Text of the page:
Marijuana and depression have a historically interesting relationship. The cannabis plant produces over 100 molecules, but THC and CBD are by far the most well-known. These molecules produce a sedative and stimulant effect, making them a popular alternative form of treatment for many people with depression. However, comprehensive research on weed and depression is lacking. This explains our overall shallow understanding of how the complex mechanisms of marijuana function with depression.
What is Depression?
CBD, short for cannabidiol, is one of the two primary occurring chemicals found in marijuana. Products that exclusively contain CBD do not produce any psychoactive effects. THC, the other primary component in cannabis, is responsible for the high associated with smoking or ingesting the substance.
Scientists and doctors all around the world are actively testing the therapeutic properties of both THC and CBD. The properties of CBD have not only proven to be therapeutic, but they are safe and non-addictive. Strong evidence suggests that CBD can effectively treat several conditions, including childhood epilepsy. As more high-quality studies surface, CBD may become a more mainstream option for treating anxiety, chronic pain and insomnia.
How Much Sleep Do We Need?
In most cases, people with diagnosed depression experience difficult symptoms for weeks, months, and even years. For some, these symptoms are debilitating and add an extra level of difficulty to their everyday lives. Many people with depression find it difficult to maintain a healthy lifestyle, leading them to feel hopeless or worthless.
Depression is known to affect how one feels, acts, and thinks. People struggling with depression often lose interest in hobbies or activities they once enjoyed. It is possible to classify some symptoms of depression, but each unique person experiences their own version of the disorder. Therefore, treating depression is challenging. Fortunately, both traditional and alternative treatments can help make life-changing impacts for those struggling with depression.
Where Does Depression Come From?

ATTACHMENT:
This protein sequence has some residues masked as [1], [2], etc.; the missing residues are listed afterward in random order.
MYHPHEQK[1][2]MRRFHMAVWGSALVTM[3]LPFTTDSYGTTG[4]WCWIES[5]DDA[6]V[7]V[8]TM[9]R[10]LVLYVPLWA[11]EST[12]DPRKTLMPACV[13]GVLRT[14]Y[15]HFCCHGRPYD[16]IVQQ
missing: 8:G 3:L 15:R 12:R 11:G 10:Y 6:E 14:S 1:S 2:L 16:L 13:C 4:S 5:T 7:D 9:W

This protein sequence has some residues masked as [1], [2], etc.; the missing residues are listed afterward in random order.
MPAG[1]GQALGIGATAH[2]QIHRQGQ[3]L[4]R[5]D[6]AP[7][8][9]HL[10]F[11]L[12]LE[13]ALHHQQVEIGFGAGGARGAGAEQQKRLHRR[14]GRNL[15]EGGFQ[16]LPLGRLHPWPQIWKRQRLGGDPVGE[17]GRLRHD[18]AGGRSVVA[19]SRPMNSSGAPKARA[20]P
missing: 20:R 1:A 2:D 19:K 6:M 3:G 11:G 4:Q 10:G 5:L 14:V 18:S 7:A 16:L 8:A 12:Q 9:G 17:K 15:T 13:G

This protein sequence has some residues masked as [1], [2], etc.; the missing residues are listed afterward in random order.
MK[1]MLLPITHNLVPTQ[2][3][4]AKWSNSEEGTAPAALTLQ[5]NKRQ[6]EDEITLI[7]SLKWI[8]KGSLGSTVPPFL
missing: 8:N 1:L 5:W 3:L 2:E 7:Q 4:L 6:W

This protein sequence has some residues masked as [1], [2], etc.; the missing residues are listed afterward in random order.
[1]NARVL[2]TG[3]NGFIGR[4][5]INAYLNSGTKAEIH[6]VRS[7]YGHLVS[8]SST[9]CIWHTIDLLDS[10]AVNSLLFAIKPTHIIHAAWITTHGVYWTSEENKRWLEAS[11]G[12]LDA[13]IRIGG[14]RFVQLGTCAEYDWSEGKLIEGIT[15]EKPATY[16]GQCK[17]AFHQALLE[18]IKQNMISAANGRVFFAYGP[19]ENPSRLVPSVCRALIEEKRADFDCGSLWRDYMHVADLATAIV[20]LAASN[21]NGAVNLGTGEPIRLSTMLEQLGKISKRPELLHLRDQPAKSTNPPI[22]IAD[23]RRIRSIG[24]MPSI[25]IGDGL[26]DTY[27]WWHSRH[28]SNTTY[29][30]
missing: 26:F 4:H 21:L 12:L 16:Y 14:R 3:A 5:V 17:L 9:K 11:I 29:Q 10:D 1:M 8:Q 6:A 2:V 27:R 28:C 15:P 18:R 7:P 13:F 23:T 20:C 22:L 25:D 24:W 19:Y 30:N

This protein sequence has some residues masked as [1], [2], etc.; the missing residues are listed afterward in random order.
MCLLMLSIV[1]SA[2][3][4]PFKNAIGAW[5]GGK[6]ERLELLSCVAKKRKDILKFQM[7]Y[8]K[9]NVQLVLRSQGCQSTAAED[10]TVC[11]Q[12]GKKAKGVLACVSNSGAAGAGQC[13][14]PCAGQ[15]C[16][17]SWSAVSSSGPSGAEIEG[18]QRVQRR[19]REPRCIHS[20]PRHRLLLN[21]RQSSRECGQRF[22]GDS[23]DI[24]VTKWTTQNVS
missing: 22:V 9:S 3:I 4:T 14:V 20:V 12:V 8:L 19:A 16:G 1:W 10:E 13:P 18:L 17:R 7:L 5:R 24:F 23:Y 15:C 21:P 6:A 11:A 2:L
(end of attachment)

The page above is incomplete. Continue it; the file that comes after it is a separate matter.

Breaking down the cause of depression is complex. Genetic factors, life experiences, and personality type can all play a role. Some may find themselves feelings symptoms of depression after a traumatic or distressing event, such as severe illness or the death of a loved one. In contrast, others may begin feeling depressed for no apparent reason. The risks associated with depression are enhanced if people attempt to self-medicate their symptoms with hard drugs or alcohol.
Common Symptoms of Depression
- Difficulty concentrating
- Loss of interest in hobbies, goals, and work
- Feeling useless, hopeless, and pessimistic
- Changes in appetite and weight
- Difficulty sleeping
Common Symptoms of Depression
- Suicidal ideation
- Reckless behavior
- Delusions or hallucinations
- Using substances to cope with triggers or symptoms
Physical Symptoms of Depression
- Decreased pain tolerance
- Low energy levels/fatigue
- Constant headaches
- Digestive issues
- Stomach or abdomen pain
- Eye issues or reduced vision
- Back pain/aching muscles
Depression typically begins with mental and emotional symptoms. Long-term untreated depression may manifest itself in physical symptoms of psychological distress.
Traditional Treatments for Depression
Many common treatment options exist for depression. Doctors prescribe different treatments depending on the severity of the individual’s condition. Conservative treatments may include recommending daily walks or exercise to boost mood. Studies show exercise may increase internal cannabinoids that cause people to experience what is sometimes called “runner’s high.” Those with moderate to severe symptoms of depression may be recommended cognitive behavioral therapy (CBT) to help alter unhealthy behavior and thought patterns.